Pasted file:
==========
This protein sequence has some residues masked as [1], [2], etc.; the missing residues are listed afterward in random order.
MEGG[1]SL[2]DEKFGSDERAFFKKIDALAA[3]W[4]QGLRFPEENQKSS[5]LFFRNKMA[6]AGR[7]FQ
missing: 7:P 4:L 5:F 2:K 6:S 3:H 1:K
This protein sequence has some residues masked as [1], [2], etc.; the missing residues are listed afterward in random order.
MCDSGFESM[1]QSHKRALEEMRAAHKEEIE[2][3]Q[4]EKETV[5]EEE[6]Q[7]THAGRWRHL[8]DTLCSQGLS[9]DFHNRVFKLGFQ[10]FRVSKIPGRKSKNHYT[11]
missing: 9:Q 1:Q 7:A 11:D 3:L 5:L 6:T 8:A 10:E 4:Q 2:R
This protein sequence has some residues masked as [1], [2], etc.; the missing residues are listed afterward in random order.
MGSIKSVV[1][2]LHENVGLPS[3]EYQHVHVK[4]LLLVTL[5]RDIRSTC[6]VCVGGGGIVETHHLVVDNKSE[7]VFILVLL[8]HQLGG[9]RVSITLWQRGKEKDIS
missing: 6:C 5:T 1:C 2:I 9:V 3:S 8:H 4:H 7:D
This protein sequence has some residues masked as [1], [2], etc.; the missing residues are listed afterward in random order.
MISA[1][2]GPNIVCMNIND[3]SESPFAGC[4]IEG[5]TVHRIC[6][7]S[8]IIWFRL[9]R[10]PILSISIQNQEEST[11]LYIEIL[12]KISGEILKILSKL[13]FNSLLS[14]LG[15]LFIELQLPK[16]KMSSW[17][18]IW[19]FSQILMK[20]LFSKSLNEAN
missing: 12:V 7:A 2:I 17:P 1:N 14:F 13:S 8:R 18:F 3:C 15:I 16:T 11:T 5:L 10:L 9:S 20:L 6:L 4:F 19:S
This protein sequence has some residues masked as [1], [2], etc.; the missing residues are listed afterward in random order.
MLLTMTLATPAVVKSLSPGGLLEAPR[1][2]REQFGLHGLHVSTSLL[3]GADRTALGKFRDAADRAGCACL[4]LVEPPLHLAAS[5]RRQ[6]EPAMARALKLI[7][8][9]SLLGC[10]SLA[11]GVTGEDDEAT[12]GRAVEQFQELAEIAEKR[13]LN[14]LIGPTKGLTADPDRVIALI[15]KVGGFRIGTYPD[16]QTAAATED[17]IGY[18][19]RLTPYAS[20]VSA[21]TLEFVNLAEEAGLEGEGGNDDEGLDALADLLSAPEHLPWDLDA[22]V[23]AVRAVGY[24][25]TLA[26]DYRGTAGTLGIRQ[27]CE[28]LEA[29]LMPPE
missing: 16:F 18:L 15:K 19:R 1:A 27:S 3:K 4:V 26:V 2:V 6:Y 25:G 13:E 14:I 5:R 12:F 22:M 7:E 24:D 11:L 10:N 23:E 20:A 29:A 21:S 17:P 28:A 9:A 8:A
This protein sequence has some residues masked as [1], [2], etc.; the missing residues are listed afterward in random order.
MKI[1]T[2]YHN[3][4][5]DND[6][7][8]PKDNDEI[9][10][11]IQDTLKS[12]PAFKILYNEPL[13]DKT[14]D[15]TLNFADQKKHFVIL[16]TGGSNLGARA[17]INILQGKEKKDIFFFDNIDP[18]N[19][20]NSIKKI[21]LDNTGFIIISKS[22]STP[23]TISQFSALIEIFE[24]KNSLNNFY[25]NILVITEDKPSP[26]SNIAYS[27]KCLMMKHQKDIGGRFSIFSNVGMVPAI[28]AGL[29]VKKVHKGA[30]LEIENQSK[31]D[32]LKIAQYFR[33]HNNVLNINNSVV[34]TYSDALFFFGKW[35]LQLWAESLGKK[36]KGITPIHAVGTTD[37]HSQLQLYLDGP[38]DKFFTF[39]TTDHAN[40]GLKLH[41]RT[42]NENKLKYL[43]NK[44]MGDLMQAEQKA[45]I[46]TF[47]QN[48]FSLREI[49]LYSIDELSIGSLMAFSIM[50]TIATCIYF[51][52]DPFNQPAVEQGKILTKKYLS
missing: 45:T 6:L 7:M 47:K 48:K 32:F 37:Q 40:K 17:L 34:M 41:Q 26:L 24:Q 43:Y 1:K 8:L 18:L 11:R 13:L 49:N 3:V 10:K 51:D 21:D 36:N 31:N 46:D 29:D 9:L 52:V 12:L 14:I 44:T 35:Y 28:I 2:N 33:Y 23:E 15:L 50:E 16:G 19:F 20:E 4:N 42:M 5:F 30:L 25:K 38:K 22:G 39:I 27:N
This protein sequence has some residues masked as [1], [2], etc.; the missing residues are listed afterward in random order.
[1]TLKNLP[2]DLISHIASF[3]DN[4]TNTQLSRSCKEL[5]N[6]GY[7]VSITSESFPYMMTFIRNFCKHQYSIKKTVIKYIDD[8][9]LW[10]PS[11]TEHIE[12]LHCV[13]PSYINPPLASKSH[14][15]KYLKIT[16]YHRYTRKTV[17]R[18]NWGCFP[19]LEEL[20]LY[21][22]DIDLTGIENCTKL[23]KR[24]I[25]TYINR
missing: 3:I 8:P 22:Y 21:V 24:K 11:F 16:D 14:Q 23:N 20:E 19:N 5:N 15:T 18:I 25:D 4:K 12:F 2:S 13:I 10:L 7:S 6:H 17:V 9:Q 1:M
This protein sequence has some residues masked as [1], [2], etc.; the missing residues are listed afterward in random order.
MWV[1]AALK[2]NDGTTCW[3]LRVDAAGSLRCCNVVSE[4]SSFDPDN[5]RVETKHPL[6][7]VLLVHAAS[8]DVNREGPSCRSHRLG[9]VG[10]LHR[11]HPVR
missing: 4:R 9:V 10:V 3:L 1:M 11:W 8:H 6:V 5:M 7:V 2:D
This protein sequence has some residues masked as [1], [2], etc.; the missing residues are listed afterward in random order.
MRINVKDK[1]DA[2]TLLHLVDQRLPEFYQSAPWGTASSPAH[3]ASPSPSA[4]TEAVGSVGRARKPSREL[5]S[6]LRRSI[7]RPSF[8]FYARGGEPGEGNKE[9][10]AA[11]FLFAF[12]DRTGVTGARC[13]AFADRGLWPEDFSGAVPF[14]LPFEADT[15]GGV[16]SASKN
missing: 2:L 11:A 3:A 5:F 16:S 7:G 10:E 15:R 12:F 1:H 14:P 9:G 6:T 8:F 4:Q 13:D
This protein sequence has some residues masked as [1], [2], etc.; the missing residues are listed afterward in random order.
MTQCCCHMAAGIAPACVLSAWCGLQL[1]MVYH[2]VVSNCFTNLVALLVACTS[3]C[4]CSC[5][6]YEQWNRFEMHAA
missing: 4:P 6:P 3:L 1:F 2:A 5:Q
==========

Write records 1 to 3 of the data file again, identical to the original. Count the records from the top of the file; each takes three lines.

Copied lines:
This protein sequence has some residues masked as [1], [2], etc.; the missing residues are listed afterward in random order.
MEGG[1]SL[2]DEKFGSDERAFFKKIDALAA[3]W[4]QGLRFPEENQKSS[5]LFFRNKMA[6]AGR[7]FQ
missing: 7:P 4:L 5:F 2:K 6:S 3:H 1:K
This protein sequence has some residues masked as [1], [2], etc.; the missing residues are listed afterward in random order.
MCDSGFESM[1]QSHKRALEEMRAAHKEEIE[2][3]Q[4]EKETV[5]EEE[6]Q[7]THAGRWRHL[8]DTLCSQGLS[9]DFHNRVFKLGFQ[10]FRVSKIPGRKSKNHYT[11]
missing: 9:Q 1:Q 7:A 11:D 3:L 5:L 6:T 8:A 10:E 4:Q 2:R
This protein sequence has some residues masked as [1], [2], etc.; the missing residues are listed afterward in random order.
MGSIKSVV[1][2]LHENVGLPS[3]EYQHVHVK[4]LLLVTL[5]RDIRSTC[6]VCVGGGGIVETHHLVVDNKSE[7]VFILVLL[8]HQLGG[9]RVSITLWQRGKEKDIS
missing: 6:C 5:T 1:C 2:I 9:V 3:S 8:H 4:H 7:D